The life span of an art exhibit is predictable. It opens, exists for a while, and closes. The work is curated, displayed, and packed up again—unless someone throws an arm through a painting, or the whole thing is set aflame, or it simply disappears in the dead of night as if fleeing unpaid rent.Christo and Jeanne-Claude’s saffron fabric panels, The Gates, rippled through Central Park for two weeks in 2005 before disappearing per an agreement with the city. Kara Walker’s sugar fantasia held court at the Domino factory last year for a spell, then washed away for more Williamsburg condos. New York sustains art, but only for so long. The city has other things to look at.
In December of 1983, when Roy Lichtenstein painted the Greene Street Mural—a huge pastiche of Deco-, Pop-, and Cubist-inflected flotsam on a white wall at Leo Castelli’s SoHo gallery—the idea was thoroughly a New York one: a 96-foot-long blink-and-miss-it conceit. Greene Street Mural was Lichtenstein’s Guernica, except funny: a wall-size tableau of comic vocabulary running along experiments in geometric abstraction running along office supplies running along Lichtensteinian translations of Picasso himself. In one panel, a slice of Swiss cheese is painted bright primary yellow; next to it is half of a white folding chair, a black-and-white speckled composition book, a roll of toilet paper, an envelope, funnel, is that a noose?—the more you look, the more you get caught up playing Eye Spy. But within a few weeks of its conception, faster than most New Yorkers get around to dragging their Christmas trees to the curb, the mural was drywalled over and wham!—it was gone.
It was also a memoir of sorts, Lichtenstein, already 60, airing out past motifs that had become so indelible that they could exist freely outside their original context, or not, as if he had opened the tap to his mind and let his consciousness fill the tub for awhile.
Thirty years on, the Gagosian Gallery has decided to re-create the mural with the guidance of Lichtenstein’s former studio assistant Rob McKeever, opening this week at the gallery’s 24th Street outpost, along with works from the original companion exhibit, studies, and assorted documentary pieces. The replica is based on documentation from Lichtenstein’s studio and photographs from Bob Adelman and Michael Abramson, two photographers who documented the original. True to the evanescent spirit of the original, (Lichtenstein said he had created it “for the pleasure of the dance”) it will be taken down five weeks later.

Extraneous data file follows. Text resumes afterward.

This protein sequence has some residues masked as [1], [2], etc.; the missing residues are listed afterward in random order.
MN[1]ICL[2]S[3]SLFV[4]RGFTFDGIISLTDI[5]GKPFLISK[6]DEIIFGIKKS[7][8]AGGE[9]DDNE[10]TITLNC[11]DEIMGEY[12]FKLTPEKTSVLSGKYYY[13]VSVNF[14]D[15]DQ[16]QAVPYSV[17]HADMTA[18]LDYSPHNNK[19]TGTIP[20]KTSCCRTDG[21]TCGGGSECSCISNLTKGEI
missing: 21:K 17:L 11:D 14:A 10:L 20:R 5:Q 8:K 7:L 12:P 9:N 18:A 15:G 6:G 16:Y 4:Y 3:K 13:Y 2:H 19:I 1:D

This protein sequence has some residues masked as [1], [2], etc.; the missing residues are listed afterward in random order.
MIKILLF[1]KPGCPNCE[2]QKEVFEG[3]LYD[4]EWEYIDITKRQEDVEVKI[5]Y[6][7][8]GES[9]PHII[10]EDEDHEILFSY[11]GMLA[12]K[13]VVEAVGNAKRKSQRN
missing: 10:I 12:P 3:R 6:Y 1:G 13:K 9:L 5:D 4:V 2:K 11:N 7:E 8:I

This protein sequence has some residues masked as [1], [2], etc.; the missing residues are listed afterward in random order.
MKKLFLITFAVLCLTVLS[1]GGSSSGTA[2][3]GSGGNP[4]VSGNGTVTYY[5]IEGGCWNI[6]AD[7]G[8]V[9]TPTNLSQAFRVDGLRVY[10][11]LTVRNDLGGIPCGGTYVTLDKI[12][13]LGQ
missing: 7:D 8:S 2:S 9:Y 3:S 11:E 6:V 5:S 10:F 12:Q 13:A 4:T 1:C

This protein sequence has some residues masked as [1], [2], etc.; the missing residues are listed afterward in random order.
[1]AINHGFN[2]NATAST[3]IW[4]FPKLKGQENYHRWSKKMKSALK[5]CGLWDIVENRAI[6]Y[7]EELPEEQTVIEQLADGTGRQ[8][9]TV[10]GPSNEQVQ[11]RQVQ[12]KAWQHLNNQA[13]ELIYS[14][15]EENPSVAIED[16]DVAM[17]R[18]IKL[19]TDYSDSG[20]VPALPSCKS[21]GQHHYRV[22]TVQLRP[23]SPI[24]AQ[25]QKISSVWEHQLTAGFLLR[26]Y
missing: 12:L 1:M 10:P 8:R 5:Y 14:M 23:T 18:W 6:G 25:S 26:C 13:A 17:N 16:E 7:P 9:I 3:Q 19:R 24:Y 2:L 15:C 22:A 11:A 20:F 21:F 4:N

The replica mural in progress at Gagosian.
“If you knew Roy you knew his dry sense of humor, and putting up a big piece of work that would disappear was in-line with that,” says McKeever, who was 35 when he began working as Lichtenstein’s assistant in his new studio on 29th Street, and remembers helping him get the studies projected on the wall and drawing them out. “He liked to put up stuff that people would see.”
Mounting art of this pedigree and stamping it with an expiration date is a loaded proposition in 2015, when the questions of ownership and auction sales are even more acute than they were in the go-go 80s. For their part, Gagosian frames the replica as a “historical image.”
“It becomes a retrospective mural, this kind of compendium of Roy’s images and body of work,” says Gagosian’sLeta Grzan. “We felt it important to re-create it for a new generation.”
And what would Lichtenstein say were he here, seeing something he had destroyed live again?
“I think he would like it,” McKeever says with a laugh. “He liked doing things for New York.”
Source: Vanity Fair